Improving Care for Chronic Conditions
Current Practices and Future Trends in Health Plan Programs
Download eBook for Free
|PDF file||0.9 MB||
Use Adobe Acrobat Reader version 10 or higher for the best experience.
The need for better management of chronic conditions is urgent. About 141 million people in the United States were living with one or more chronic conditions in 2010, and this number is projected to increase to 171 million by 2030. To address this challenge, many health plans have piloted and rolled out innovative approaches to improving care for their members with chronic conditions. This report documents the current range of chronic care management services, identifies best practices and industry trends, and examines factors in the plans' operating environment that limit their ability to optimize chronic care programs. The authors conducted telephone surveys with a representative sample of health plans and made in-depth case studies of six plans. All plans in the sample provide a wide range of products and services around chronic care, including wellness/lifestyle management programs for healthy members, disease management for members with common chronic conditions, and case management for high-risk members regardless of their underlying condition. Health plans view these programs as a "win-win" situation and believe that they improve care for their most vulnerable members and reduce cost of coverage. Plans are making their existing programs more patient-centric and are integrating disease and case management, and sometimes lifestyle management and behavioral health, into a consolidated chronic care management program, believing that this will increase patient engagement and prevent duplication of services and missed opportunities.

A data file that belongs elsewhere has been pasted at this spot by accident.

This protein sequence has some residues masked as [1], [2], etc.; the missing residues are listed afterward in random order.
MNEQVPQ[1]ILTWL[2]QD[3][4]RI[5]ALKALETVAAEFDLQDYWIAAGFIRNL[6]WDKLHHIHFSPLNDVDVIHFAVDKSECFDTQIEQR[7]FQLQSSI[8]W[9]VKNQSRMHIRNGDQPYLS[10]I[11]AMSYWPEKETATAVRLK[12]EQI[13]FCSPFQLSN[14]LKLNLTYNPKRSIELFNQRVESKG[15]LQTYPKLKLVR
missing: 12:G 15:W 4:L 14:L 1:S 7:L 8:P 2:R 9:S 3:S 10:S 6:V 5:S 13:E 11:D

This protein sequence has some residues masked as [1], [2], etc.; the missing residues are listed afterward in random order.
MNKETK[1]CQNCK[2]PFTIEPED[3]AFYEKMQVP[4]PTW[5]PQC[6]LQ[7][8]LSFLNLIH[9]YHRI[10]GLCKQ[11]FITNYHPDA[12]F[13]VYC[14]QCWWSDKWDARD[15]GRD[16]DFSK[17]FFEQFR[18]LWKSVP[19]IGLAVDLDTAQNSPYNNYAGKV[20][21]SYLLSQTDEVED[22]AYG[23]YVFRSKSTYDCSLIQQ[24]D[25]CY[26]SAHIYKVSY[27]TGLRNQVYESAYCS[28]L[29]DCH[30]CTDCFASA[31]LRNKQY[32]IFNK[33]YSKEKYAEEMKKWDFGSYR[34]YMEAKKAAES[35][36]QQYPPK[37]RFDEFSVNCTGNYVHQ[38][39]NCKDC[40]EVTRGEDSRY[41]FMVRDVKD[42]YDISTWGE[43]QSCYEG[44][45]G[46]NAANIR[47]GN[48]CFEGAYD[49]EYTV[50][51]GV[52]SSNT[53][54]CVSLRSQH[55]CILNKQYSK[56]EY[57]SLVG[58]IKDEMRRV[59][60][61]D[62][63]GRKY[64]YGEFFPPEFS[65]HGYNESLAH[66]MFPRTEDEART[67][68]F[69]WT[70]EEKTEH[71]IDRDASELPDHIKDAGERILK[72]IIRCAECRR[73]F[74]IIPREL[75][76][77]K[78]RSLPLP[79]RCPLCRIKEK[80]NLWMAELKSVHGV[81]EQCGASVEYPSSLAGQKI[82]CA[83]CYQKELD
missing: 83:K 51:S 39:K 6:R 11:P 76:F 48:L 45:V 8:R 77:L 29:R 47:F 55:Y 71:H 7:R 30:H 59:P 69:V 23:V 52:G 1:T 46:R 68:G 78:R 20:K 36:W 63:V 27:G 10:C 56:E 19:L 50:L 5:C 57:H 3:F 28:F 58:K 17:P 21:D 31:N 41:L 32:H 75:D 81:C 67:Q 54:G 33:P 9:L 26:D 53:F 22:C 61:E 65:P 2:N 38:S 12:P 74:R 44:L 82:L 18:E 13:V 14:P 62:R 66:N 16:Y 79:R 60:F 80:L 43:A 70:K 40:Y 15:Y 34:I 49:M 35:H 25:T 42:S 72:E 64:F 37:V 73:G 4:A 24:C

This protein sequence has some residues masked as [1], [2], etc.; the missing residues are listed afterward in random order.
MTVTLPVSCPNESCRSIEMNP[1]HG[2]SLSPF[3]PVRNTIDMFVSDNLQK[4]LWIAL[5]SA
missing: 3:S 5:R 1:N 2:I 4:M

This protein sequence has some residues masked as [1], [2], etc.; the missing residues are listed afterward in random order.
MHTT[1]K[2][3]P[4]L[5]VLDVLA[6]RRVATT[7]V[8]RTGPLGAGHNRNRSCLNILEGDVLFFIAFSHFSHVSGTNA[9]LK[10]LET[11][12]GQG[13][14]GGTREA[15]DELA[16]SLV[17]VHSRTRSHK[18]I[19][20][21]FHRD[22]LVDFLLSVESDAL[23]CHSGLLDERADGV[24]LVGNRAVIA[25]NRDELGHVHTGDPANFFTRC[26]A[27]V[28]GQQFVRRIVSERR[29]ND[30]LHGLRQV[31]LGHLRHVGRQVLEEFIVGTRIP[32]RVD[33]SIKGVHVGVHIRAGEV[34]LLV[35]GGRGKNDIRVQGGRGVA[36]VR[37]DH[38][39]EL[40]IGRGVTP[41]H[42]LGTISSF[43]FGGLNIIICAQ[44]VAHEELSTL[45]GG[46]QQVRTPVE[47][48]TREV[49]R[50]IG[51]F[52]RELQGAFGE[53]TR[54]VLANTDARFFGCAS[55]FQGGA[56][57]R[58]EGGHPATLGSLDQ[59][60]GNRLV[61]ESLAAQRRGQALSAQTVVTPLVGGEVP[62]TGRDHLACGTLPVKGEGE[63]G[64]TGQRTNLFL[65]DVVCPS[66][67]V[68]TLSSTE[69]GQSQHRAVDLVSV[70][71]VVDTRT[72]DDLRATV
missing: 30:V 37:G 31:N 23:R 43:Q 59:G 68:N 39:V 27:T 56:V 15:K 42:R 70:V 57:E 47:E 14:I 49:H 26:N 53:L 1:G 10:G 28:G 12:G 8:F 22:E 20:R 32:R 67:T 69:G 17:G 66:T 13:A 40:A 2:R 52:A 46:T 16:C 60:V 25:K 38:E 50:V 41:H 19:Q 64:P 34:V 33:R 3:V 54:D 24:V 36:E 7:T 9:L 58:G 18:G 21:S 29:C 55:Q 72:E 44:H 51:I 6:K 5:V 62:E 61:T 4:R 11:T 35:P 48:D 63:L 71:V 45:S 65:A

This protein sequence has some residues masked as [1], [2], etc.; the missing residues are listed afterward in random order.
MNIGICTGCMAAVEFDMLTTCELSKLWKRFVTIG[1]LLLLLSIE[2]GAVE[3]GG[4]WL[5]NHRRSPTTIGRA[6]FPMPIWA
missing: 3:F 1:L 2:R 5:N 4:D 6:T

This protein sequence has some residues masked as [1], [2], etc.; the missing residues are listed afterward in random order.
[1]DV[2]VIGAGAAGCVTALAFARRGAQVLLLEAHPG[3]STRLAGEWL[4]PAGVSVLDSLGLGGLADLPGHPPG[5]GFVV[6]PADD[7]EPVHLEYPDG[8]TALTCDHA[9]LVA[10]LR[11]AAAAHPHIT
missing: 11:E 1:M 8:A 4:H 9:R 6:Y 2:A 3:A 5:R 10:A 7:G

Table of Contents
Coordinating Plan and Provider Activities
Chronic Care Management Program Evaluation
Challenges To Chronic Care Management Program Success
Detailed Results from Survey
The research described in this report was sponsored by the America's Health Insurance Plans Foundation, and was produced within RAND Health, a division of the RAND Corporation.
This report is part of the RAND Corporation Research report series. RAND reports present research findings and objective analysis that address the challenges facing the public and private sectors. All RAND reports undergo rigorous peer review to ensure high standards for research quality and objectivity.
This document and trademark(s) contained herein are protected by law. This representation of RAND intellectual property is provided for noncommercial use only. Unauthorized posting of this publication online is prohibited; linking directly to this product page is encouraged. Permission is required from RAND to reproduce, or reuse in another form, any of its research documents for commercial purposes. For information on reprint and reuse permissions, please visit www.rand.org/pubs/permissions.
The RAND Corporation is a nonprofit institution that helps improve policy and decisionmaking through research and analysis. RAND's publications do not necessarily reflect the opinions of its research clients and sponsors.